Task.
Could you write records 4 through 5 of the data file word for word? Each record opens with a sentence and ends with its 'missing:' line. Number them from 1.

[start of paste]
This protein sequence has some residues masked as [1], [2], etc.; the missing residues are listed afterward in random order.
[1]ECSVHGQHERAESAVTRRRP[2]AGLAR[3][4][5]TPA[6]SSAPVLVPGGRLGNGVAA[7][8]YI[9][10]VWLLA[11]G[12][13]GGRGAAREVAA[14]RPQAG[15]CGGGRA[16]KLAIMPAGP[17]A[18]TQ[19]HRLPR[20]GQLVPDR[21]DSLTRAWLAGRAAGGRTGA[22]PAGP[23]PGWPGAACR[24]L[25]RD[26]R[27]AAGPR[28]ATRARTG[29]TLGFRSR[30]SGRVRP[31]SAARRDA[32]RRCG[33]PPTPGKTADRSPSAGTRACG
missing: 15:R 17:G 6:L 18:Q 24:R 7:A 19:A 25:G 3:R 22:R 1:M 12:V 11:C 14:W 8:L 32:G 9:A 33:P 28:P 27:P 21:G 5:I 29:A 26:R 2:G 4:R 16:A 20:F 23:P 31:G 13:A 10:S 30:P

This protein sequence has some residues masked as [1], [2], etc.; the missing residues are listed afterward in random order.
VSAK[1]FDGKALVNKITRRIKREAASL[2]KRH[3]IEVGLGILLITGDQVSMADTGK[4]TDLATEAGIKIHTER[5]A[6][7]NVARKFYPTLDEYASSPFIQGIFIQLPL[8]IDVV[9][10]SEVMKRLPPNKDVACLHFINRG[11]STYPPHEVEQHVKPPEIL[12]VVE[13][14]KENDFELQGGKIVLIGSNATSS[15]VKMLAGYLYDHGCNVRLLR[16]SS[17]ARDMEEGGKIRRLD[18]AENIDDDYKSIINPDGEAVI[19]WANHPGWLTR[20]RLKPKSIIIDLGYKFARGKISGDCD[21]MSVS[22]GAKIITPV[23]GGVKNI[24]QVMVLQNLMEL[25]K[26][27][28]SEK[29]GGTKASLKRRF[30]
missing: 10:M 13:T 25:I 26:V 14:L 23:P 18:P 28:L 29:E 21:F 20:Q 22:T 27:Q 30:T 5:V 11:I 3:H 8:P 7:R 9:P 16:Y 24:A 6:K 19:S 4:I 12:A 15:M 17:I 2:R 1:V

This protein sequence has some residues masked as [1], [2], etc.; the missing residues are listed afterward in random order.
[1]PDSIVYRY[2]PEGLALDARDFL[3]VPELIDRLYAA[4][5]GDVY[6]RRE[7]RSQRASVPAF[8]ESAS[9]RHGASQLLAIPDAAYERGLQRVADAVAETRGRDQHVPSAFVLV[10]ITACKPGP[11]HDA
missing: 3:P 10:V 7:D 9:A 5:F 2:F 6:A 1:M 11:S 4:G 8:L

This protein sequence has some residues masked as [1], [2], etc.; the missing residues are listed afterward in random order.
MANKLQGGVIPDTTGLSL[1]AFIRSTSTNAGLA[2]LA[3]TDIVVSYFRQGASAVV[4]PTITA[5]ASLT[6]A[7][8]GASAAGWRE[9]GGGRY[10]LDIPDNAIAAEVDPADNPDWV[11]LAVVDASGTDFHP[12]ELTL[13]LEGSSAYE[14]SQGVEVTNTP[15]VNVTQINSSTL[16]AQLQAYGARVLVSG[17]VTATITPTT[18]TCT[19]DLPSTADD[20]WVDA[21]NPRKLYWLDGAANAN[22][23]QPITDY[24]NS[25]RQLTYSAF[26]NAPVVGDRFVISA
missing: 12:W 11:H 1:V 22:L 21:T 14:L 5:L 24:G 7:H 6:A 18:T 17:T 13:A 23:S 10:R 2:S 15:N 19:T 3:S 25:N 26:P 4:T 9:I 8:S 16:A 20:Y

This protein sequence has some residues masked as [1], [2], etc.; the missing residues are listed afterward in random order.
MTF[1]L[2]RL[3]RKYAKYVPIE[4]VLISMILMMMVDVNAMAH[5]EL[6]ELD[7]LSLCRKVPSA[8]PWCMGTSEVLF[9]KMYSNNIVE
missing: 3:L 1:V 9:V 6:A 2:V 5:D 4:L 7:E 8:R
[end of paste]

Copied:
This protein sequence has some residues masked as [1], [2], etc.; the missing residues are listed afterward in random order.
MANKLQGGVIPDTTGLSL[1]AFIRSTSTNAGLA[2]LA[3]TDIVVSYFRQGASAVV[4]PTITA[5]ASLT[6]A[7][8]GASAAGWRE[9]GGGRY[10]LDIPDNAIAAEVDPADNPDWV[11]LAVVDASGTDFHP[12]ELTL[13]LEGSSAYE[14]SQGVEVTNTP[15]VNVTQINSSTL[16]AQLQAYGARVLVSG[17]VTATITPTT[18]TCT[19]DLPSTADD[20]WVDA[21]NPRKLYWLDGAANAN[22][23]QPITDY[24]NS[25]RQLTYSAF[26]NAPVVGDRFVISA
missing: 12:W 11:H 1:V 22:L 21:T 14:L 5:L 24:G 7:H 6:A 18:T 17:T 13:A 23:S 10:R 2:S 15:N 19:T 3:S 25:N 26:P 4:T 9:I 8:S 16:A 20:Y

This protein sequence has some residues masked as [1], [2], etc.; the missing residues are listed afterward in random order.
MTF[1]L[2]RL[3]RKYAKYVPIE[4]VLISMILMMMVDVNAMAH[5]EL[6]ELD[7]LSLCRKVPSA[8]PWCMGTSEVLF[9]KMYSNNIVE
missing: 3:L 1:V 9:V 6:A 2:V 5:D 4:L 7:E 8:R